There’s no denying that we’re in a spinning loop of retro reissues. While some are beautiful and poignant time-traveling talismans capable of mood-elevating magic, some are just cash cows. But if you’re into asymmetric modernity, the architectural futurism of the Toledano & Chan B/1 brings a much-needed breath of fresh air.

This year, Watches and Wonders saw most watches being tweaked, perhaps with a new bracelet or dial/bezel color. Look at what is happening in the world of cars, with brands outdoing each other in the search for the future of design. Surely, that’s a path to follow in 2024 for the watch industry? The people at Toledano & Chan think so and have run with it.

Introducing The Architectural Futurism Of Toledano & Chan

Toledano & Chan

This new brand has transformed the spirit of ’70s chic into an angular piece of futurism, and I’m here for it. To most Instagram fiends, Phil Toledano is synonymous with his alter ego @misterenthusiast, his love of cars, and the sadly now-defunct Viva Bastardo podcast. As a dapper visual artist who loves cars and watches, he easily lures people into his universe of quirky cool. Last year, I chatted with Phil and covered his mad custom Rolex pieces. His collecting habits also had a hand in my desire for the Otsuka Lotec No.7.5, but this is bigger. I saw the B/1 prototype on a fuzzy Zoom call last year, but now it is real. This watch is the brainchild of Phil and watch designer Alfred Chan, and it looks like nothing else.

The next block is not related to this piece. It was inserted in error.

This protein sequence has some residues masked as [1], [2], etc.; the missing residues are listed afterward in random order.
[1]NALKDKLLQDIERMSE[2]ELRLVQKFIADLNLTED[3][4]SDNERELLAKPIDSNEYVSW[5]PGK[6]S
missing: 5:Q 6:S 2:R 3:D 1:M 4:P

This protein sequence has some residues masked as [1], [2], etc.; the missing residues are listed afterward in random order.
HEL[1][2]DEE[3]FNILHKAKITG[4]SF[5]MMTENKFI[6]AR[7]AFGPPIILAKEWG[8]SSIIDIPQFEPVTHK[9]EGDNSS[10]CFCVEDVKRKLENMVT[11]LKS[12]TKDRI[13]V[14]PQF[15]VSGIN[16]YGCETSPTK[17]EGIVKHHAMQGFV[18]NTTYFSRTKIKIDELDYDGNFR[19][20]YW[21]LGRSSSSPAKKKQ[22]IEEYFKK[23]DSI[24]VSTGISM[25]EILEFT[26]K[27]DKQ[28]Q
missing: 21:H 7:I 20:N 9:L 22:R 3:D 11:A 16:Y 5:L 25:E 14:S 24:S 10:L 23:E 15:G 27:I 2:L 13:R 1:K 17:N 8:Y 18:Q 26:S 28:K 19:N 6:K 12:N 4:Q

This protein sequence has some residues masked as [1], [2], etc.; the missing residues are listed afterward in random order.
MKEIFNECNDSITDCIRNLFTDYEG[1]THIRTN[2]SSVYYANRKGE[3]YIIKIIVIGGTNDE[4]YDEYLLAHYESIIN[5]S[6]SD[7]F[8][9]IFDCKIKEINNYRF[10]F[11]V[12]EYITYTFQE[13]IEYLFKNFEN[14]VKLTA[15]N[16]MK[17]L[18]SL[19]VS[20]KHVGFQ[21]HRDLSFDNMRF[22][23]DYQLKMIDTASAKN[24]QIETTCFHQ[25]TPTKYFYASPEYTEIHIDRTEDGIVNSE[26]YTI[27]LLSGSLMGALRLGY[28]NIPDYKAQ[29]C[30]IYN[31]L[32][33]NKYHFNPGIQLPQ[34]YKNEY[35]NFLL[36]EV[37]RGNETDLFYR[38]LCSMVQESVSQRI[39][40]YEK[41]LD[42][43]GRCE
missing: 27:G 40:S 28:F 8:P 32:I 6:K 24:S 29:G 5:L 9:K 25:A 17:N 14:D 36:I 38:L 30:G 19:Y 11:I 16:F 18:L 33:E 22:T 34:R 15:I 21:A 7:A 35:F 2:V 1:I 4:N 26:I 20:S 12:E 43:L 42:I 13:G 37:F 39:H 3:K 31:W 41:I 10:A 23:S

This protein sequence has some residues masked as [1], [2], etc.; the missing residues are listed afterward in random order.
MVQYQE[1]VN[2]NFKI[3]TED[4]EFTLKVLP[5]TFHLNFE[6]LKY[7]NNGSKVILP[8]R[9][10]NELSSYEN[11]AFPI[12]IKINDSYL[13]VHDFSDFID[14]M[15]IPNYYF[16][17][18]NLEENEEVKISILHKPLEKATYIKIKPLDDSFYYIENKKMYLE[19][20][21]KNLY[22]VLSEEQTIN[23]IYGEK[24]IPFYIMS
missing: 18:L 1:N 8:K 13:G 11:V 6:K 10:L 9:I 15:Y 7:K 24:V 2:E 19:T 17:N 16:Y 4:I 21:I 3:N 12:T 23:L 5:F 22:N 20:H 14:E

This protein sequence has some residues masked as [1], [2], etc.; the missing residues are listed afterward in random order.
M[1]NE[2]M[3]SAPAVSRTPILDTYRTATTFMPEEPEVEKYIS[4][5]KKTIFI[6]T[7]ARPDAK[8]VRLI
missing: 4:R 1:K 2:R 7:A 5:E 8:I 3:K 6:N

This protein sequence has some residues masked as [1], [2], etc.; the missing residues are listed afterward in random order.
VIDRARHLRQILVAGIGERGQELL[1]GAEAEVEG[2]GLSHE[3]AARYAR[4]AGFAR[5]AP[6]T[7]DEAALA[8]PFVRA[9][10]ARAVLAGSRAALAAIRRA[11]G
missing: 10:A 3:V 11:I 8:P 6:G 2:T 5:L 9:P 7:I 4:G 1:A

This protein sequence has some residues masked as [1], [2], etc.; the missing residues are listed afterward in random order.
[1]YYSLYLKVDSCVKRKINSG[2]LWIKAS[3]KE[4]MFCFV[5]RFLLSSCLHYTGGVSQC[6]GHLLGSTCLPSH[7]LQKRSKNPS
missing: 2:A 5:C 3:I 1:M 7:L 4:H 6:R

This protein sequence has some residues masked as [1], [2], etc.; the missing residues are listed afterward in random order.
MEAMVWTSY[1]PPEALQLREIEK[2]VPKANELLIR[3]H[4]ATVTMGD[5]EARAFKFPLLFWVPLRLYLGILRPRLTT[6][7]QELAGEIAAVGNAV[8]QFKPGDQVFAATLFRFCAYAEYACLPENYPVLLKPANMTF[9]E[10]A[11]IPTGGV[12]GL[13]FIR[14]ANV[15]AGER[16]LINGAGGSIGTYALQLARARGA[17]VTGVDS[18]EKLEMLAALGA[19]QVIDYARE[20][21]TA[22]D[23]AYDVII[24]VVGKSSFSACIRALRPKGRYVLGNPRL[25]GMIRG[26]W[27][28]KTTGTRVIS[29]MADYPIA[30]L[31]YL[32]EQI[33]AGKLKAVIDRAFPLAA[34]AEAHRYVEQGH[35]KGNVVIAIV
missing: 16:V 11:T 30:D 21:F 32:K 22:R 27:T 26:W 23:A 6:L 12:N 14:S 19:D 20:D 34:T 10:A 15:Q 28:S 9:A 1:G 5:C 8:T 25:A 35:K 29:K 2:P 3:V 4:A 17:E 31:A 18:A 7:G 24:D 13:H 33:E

The background

I had the pleasure of a deep dive into their mind space last week, and they shared the inspiration behind the B/1. I asked Phil and Alfred if this was a way forward from the now too-hot trend of retro-integrated bracelets, and Phil answered, “We set out to design a thing for us that we loved, and hopefully, people would share our passion. Sure, it’s inspired by our love of integrated bracelets, but it’s incredibly important to expand that language and move the idea forward. If it’s a pure reissue, it’s lazy if you don’t attempt to design something new.” As you see from the image above, this includes an architectural edifice of a brutalist concrete composite watch box.

Introducing The Architectural Futurism Of Toledano & Chan